## Physics for Scientists and Engineers: A Strategic Approach with Modern Physics (3rd Edition)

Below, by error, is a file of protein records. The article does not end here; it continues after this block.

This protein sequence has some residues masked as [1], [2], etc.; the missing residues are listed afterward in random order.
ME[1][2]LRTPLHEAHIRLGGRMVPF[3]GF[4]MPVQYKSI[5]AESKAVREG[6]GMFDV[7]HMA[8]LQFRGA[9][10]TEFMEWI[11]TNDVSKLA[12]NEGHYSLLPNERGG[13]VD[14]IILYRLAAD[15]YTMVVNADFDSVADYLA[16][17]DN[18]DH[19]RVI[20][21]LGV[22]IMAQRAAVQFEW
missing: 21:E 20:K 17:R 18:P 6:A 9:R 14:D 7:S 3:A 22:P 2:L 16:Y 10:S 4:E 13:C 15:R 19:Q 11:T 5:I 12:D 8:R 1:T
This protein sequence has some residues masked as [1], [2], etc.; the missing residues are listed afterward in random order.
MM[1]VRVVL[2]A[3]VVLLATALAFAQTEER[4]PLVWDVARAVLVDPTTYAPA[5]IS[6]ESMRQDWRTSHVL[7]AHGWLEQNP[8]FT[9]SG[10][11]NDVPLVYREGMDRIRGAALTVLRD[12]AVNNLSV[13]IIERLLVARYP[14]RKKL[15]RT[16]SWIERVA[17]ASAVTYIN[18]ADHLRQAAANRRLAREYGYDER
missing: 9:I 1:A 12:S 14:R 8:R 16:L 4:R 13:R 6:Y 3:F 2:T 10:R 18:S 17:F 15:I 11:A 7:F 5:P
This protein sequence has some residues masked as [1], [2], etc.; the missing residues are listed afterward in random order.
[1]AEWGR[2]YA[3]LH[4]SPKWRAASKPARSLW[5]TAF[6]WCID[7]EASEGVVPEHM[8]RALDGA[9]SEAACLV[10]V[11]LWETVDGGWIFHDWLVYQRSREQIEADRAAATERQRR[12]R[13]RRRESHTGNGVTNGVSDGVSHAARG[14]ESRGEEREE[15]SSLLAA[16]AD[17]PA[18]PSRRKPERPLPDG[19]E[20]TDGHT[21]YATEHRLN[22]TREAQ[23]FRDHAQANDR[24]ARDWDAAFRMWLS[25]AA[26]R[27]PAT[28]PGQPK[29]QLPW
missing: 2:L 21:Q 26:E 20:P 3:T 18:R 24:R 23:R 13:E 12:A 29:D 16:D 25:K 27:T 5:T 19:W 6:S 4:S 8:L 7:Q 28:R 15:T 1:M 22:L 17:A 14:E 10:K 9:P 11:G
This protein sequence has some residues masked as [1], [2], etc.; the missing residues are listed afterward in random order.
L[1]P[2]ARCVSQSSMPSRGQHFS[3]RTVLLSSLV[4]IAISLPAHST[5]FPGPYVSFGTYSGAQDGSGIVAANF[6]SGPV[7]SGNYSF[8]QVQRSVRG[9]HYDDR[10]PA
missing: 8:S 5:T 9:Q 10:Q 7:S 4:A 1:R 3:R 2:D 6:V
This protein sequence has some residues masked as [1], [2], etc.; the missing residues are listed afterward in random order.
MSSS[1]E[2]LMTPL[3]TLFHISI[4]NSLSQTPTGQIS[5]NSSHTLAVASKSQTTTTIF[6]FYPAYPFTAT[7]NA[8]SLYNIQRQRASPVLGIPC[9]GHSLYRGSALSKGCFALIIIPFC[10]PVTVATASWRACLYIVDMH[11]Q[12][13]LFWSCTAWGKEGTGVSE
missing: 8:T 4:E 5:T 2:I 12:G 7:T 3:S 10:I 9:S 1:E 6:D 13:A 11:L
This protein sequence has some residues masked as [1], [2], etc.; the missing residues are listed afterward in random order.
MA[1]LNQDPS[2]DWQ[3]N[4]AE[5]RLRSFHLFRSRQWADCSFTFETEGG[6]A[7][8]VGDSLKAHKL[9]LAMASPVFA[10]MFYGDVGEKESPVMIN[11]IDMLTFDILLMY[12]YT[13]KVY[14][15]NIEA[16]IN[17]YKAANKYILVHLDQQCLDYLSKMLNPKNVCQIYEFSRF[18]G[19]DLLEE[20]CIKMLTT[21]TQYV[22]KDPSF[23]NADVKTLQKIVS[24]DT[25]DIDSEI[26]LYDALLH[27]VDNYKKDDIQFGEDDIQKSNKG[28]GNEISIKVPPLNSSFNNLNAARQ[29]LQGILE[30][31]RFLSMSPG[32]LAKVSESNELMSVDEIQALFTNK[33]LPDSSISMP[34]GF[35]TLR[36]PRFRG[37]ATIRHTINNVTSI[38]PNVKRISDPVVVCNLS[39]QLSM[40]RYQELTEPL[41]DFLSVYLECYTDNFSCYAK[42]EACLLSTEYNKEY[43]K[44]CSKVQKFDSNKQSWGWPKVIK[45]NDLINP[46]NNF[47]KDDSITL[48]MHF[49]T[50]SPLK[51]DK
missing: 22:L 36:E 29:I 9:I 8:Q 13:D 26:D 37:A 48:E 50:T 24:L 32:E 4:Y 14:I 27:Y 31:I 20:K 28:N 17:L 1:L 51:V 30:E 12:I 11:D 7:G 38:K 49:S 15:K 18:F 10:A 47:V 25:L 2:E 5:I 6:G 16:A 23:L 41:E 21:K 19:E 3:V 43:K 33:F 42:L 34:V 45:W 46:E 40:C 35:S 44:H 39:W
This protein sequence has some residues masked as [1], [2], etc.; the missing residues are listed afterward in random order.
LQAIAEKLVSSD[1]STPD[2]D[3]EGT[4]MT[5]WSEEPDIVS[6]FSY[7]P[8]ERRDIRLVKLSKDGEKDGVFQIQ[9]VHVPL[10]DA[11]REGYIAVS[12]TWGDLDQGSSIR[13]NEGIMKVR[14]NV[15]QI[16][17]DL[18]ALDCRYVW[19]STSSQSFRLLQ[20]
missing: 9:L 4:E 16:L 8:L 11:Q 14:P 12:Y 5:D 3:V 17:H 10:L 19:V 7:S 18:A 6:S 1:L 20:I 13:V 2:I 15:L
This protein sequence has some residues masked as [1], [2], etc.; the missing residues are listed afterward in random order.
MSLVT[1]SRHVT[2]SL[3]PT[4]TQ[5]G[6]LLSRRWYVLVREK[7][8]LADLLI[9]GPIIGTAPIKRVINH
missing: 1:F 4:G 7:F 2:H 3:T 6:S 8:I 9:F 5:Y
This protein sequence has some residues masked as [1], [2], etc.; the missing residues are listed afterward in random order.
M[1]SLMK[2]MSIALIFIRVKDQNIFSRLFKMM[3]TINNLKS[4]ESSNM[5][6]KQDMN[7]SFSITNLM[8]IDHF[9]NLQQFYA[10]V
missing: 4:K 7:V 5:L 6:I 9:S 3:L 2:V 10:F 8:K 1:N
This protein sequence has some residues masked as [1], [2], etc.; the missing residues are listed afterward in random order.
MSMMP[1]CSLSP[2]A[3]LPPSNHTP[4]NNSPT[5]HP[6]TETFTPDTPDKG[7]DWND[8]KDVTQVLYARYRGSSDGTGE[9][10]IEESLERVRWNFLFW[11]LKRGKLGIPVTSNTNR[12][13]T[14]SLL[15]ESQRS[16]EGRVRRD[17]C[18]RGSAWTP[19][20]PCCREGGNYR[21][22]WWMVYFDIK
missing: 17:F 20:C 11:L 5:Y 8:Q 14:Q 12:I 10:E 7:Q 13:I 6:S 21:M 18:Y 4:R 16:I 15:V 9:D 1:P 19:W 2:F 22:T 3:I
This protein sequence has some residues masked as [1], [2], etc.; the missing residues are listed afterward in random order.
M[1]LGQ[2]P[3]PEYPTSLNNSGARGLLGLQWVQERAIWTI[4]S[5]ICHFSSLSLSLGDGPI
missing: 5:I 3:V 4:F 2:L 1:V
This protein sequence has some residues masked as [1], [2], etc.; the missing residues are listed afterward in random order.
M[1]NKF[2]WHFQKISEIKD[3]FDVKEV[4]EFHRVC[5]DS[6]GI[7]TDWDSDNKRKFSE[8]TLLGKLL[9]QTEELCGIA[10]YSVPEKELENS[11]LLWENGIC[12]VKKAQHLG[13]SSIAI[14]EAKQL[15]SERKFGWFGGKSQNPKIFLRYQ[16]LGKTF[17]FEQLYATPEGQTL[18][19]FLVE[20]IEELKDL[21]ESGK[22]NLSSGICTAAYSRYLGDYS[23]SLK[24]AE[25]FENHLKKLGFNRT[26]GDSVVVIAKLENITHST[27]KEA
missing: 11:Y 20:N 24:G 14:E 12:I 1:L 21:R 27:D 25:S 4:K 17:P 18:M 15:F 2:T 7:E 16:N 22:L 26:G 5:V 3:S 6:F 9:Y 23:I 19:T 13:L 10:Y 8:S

(a) Let $KE_1$ be the initial kinetic energy. Let $PE_1$ be the potential energy at height $h_1=1.5~m$. Let $KE_2$ be the kinetic energy at maximum height. Let $PE_2$ be the potential energy at maximum height $h_2 = 10~m$. We can use conservation of energy to find the minimum speed $v_1$. $KE_1+PE_1 = KE_2+PE_2$ $\frac{1}{2}mv_1^2+mg~h_1 = 0+mg~h_2$ $v_1^2 = 2g~(h_2-h_1)$ $v_1 = \sqrt{2g~(h_2-h_1)}$ $v_1 = \sqrt{(2)(9.80~m/s^2)(10~m-1.5~m)}$ $v_1 = 12.9~m/s$ The minimum initial speed 12.9 m/s (b) Let $KE_3$ be the kinetic energy when the ball hits the ground. Let $PE_3$ be the potential energy at $h_3 = 0$. We can use conservation of energy to find the speed $v_3$ when the ball hits the ground. $KE_3+PE_3 = KE_2+PE_2$ $\frac{1}{2}mv_3^2+0 = 0+mg~h_2$ $v_3^2 = 2g~h_2$ $v_3 = \sqrt{2g~h_2}$ $v_3 = \sqrt{(2)(9.80~m/s^2)(10~m)}$ $v_3 = 14~m/s$ The speed when the ball hits the ground is 14 m/s